The Savior of those who Straggle

Elder Neal A. Maxwell always had a powerful way with words. In April 1976, he bore a powerful witness of the Savior.  Even though he qualified his remarks by warning that they would be “the verbal equivalent of a child’s enthusiastic finger painting—because my tongue cannot tell all I know.”  Nevertheless, he rose above his mortal limitations to deliver a stirring testimony of Christ.

Elder Maxwell describes Christ as the greatest of all, and yet not prideful or arrogant.  I loved this take on the Savior because it is a reminder that when we are wise or established by the standards of the world, we must overcome the natural inclination to boasting and thinking of oneself as superior.  For me, that has been the biggest change in my character since joining the Church.  Realizing that everyone else is a child of God striving to follow the light of Christ within them was incredibly liberating. Before, I would get so frustrated by the imperfections of others.  Now, I can’t say that I am perfect in this respect, but I am certainly far more forgiving, patient and loving. I realize how much I fall short and need grace and therefore try to extend that grace to others.

I testify that in our first estate Jesus was the incomparable individual among all our Father’s spirit children. He helped to prepare this planet for us and led—not pushed—us from our premortal post. I thank him for the untold things he did, across the ages of that first estate, to prepare perfectly for his unique role—while I was doing so very much less. I thank him, further, for not deserting those of us who are slow or stragglers.

I testify that his intelligence is vastly superior in every field to the very brightest mortals in those fields and that his intellect in scope and truth far exceeds all human intellects. I thank him for encapsulating that exquisite mind in both perfect love and perfect humility. His brilliance is not the “catch-me-if-you-can” kind, but a pleading and patient, “Come, follow me.” (Luke 18:22.)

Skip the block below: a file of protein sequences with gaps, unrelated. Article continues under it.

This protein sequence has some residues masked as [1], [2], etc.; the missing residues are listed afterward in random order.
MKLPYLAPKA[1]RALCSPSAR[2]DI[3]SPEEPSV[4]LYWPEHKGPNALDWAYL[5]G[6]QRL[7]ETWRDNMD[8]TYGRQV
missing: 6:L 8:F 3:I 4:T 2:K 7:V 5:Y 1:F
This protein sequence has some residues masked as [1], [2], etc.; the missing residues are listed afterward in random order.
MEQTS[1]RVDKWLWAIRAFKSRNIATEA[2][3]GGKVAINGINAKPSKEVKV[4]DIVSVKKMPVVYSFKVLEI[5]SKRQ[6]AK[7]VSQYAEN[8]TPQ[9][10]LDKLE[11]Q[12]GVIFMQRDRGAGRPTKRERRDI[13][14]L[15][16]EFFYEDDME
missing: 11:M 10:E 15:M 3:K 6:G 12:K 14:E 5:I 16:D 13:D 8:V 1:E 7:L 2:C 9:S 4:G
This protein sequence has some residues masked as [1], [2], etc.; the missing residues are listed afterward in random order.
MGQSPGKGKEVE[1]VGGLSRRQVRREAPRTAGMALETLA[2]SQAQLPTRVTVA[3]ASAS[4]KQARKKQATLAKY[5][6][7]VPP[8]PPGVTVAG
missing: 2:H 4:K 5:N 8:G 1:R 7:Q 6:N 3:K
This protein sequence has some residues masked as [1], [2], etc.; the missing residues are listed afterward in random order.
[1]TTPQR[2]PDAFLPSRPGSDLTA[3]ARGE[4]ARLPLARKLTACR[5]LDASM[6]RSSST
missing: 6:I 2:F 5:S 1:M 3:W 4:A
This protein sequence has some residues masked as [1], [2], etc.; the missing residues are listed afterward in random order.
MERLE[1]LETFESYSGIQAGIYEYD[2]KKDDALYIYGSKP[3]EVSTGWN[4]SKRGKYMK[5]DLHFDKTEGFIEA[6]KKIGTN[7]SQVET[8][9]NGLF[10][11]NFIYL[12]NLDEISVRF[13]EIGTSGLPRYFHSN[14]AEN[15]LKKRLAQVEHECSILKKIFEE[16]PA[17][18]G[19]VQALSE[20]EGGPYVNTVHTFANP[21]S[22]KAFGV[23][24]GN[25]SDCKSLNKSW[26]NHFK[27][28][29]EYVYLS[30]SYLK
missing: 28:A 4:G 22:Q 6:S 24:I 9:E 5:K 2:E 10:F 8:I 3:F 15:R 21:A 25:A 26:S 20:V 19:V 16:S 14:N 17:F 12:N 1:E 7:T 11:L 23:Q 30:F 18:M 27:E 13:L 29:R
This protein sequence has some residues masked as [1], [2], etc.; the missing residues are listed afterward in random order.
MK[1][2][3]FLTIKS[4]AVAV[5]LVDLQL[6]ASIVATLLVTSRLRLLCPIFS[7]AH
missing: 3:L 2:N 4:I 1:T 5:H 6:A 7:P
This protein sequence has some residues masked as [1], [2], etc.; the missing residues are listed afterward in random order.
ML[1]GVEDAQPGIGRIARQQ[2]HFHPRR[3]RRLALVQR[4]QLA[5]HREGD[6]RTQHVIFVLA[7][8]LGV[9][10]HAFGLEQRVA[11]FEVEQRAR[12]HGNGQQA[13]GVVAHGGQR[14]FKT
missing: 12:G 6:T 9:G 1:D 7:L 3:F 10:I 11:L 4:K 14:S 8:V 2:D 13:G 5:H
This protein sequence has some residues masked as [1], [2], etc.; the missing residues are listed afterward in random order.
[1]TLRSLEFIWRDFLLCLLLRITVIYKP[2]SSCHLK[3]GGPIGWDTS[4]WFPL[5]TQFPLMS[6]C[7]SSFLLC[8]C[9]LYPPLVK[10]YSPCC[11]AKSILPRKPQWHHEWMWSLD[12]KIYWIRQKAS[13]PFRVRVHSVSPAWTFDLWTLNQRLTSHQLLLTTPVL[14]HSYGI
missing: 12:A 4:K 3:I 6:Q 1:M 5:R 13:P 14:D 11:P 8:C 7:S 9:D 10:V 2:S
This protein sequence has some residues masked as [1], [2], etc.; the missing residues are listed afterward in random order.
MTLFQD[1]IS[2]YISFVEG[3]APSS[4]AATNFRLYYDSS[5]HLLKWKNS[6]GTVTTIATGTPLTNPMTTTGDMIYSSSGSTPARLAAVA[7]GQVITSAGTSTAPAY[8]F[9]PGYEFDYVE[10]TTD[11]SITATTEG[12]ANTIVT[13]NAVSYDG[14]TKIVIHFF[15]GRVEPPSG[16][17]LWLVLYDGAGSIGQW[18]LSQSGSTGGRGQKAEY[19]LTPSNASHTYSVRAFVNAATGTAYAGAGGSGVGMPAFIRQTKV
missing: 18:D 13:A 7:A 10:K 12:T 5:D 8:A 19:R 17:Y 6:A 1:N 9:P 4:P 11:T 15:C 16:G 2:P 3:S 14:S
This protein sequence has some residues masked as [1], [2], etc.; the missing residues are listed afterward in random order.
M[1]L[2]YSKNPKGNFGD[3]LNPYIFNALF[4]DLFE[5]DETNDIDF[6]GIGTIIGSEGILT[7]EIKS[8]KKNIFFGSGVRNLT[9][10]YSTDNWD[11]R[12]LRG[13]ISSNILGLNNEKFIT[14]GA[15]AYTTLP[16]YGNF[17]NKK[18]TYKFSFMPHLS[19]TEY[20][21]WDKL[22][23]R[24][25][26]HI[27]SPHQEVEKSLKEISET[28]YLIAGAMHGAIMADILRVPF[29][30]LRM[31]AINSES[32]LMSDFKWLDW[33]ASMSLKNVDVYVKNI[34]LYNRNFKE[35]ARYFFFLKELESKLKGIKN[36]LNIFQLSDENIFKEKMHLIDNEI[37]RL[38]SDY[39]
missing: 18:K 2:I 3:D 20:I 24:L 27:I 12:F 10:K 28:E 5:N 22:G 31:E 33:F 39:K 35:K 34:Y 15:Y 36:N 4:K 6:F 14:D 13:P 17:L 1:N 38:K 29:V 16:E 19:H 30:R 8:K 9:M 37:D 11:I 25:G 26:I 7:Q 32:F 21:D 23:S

Christ also fully understood that we need the opportunity grow and make our own choices. We cannot be compelled to obey or to be good. I think this is a vital lesson to learn as a parent. I cannot compel my child to behave, but must encourage, teach and lead through example.  I am grateful for the example of the savior who leads the way for me.

I testify that his premortal performance reflected both an astonishing selflessness and a breathtaking commitment to freedom as a condition of our genuine growth. I thank him for combining his long view of our needs with a short step forward to volunteer his services. Never has anyone offered so much to so many in so few words as when Jesus said, “Here am I, send me.” (Abr. 3:27.)

There is so much more depth and beauty in this incredible sermon. I am going to give a taste of a few more parts that I particularly enjoyed and encourage you to read it all:

I testify that he assisted in the creation and management not only of this planet, but other worlds. His grasp is galactic, yet he noticed the widow casting in her mite. I am stunned at his perfect, unconditional love of all. Indeed, “I stand all amazed at the love Jesus offers me.” (“I Stand All Amazed,” Hymns, no. 80.)

It is truly incredible that the creator of vast galaxies and planets nevertheless sees my every need. Incredible but true.

I thank him for his marvelous management of time, for never misusing a moment, including the moments of meditation. Even his seconds showed his stewardship.

This is something I know that I can do better. The example of the savior as always sets the way.


Last of all, I witness that he lives—with all that those simple words imply. I know I will be held accountable for this testimony; but, as hearers or readers, you are now accountable for my witness—which I give in the very name of Jesus Christ. Amen.